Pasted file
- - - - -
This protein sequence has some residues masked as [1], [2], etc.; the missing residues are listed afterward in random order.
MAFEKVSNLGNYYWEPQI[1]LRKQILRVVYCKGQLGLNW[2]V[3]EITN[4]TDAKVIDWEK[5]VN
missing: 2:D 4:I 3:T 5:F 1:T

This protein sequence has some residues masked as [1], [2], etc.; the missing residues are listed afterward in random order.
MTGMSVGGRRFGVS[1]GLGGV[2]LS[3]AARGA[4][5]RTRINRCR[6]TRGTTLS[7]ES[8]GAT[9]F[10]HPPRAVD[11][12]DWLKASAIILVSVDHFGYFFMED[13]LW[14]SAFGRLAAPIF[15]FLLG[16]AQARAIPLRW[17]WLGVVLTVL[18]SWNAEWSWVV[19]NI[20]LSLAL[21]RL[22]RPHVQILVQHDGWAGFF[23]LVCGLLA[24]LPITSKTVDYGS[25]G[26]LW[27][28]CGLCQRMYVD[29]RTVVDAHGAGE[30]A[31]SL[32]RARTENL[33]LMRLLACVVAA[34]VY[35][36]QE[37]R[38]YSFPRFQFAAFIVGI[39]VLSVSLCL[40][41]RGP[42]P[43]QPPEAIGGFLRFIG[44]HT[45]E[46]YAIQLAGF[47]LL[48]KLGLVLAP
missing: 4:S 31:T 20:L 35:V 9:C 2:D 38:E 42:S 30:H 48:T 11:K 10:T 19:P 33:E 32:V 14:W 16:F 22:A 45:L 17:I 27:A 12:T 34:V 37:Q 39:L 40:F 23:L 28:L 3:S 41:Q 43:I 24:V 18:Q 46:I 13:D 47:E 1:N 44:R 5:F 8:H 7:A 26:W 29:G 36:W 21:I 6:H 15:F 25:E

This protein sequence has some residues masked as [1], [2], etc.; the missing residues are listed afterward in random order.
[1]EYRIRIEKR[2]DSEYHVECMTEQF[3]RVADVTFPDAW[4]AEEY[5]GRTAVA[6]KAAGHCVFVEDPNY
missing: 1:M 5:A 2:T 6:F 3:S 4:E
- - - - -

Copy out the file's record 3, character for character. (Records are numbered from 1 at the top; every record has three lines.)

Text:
This protein sequence has some residues masked as [1], [2], etc.; the missing residues are listed afterward in random order.
[1]EYRIRIEKR[2]DSEYHVECMTEQF[3]RVADVTFPDAW[4]AEEY[5]GRTAVA[6]KAAGHCVFVEDPNY
missing: 1:M 5:A 2:T 6:F 3:S 4:E